Vesna Tomovska


The endeavor of providing a precise and comprehensive definition
of the rhetoric, from antiquity to the present day, remains inside the
limits of an ongoing activity and has, consequently, produced numerous
disparate interpretations and articulations. This situation is a result of
a long-standing and uninterrupted rich tradition of the rhetoric, of its
interrelation with other disciplines and of its capability to continually
generate new fields of research and specialization.
Definitions offered by the authors of the antiquity, may be divided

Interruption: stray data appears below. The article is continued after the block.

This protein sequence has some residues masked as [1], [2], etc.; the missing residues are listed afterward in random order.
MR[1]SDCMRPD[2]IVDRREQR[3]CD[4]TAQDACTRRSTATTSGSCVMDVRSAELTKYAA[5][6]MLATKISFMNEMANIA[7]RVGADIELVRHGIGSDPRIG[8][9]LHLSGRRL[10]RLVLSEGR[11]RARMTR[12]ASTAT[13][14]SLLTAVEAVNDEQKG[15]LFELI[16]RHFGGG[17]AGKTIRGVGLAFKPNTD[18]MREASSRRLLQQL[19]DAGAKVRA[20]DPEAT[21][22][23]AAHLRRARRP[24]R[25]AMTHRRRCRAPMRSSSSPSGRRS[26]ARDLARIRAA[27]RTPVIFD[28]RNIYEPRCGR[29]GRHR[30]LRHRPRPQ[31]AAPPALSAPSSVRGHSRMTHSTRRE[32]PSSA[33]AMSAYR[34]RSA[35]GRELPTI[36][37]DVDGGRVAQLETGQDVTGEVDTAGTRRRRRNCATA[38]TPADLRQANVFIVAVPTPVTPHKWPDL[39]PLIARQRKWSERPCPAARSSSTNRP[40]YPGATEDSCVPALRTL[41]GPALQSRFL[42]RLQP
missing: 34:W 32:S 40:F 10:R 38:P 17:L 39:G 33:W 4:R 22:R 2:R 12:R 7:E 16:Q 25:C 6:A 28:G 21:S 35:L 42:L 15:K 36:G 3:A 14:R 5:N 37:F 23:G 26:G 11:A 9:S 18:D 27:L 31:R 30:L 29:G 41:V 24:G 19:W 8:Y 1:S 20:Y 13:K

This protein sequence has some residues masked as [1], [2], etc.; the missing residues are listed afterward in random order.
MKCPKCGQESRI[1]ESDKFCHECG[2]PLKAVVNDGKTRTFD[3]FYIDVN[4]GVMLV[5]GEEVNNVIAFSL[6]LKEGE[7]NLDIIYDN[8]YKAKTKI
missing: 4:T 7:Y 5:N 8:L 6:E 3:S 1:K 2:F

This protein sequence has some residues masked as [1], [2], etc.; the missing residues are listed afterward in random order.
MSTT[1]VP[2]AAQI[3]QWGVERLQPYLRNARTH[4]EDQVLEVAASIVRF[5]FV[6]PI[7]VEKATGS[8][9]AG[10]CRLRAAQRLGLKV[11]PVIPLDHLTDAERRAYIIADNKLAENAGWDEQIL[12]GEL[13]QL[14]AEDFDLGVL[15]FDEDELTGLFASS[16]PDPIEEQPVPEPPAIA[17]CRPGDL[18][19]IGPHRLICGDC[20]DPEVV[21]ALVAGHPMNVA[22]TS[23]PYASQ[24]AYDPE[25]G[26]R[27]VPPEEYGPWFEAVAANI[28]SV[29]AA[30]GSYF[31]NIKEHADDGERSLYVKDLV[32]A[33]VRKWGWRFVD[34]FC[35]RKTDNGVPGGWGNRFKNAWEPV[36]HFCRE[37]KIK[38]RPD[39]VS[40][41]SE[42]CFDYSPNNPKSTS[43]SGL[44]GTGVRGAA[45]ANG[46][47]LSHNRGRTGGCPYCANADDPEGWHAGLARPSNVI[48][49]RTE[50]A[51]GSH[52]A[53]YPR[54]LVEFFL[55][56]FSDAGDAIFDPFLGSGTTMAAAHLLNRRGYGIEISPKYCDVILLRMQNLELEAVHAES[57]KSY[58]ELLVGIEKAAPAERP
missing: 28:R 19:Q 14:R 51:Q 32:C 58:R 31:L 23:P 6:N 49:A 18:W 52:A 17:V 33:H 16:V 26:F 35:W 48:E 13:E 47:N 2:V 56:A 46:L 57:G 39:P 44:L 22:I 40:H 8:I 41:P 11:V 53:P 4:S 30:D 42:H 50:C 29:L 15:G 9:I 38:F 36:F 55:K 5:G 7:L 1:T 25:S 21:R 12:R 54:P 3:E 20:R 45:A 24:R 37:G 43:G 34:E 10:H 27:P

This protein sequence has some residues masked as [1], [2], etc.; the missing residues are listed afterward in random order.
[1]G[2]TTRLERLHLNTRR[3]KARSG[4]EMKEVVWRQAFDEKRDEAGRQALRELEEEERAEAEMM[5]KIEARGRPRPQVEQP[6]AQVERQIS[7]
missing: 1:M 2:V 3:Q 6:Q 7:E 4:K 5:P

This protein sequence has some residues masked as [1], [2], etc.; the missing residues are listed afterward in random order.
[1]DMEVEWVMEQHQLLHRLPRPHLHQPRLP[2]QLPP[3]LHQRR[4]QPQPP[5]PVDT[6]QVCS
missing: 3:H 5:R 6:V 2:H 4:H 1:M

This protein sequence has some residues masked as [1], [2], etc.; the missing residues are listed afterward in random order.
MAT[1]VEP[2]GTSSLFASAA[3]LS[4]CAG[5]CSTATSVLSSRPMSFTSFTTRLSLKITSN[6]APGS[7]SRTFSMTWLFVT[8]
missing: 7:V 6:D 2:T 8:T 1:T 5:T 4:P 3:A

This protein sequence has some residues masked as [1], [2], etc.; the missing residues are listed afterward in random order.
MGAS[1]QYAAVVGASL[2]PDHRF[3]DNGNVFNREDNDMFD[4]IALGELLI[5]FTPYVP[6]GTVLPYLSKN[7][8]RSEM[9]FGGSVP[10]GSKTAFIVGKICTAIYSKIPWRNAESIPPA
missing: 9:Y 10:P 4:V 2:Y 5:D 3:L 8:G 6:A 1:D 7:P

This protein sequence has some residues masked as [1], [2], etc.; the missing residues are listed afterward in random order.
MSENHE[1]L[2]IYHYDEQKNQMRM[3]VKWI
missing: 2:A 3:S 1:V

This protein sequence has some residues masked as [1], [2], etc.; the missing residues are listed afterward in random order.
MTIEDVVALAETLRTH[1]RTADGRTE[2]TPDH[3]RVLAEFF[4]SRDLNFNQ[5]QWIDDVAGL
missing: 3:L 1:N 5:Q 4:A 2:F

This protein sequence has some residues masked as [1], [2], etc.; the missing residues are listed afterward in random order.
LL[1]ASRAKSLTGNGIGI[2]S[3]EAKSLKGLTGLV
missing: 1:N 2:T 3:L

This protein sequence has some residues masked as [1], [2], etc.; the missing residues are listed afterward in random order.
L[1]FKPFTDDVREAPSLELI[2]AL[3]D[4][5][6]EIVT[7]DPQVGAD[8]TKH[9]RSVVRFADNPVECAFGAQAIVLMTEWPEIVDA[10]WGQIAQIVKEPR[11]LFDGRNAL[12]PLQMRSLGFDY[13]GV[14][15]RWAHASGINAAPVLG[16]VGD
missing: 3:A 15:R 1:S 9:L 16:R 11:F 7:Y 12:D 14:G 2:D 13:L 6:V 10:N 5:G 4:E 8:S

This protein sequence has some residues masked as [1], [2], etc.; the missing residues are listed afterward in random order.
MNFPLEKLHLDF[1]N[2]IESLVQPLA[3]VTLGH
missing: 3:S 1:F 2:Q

in two categories and reduced to two generalized definitions:
1. Rhetoric is an art of civic discourse and
2. Rhetoric is an art of persuasion by words.
Neither the antiquity nor the centuries that followed ever proposed
a single and constant definition of the rhetoric. However, the
numerous attempts to give a strict and comprehensive description of the
rhetoric in the antiquity emphasized several basic components of its
identity. These are as follows: the art, the persuasion, the public and
the language as a particular linguistic form. Each of these components
is the object of research of different disciplines which continue to
maintain the rhetoric’s vitality and capability of innovating other intellectual

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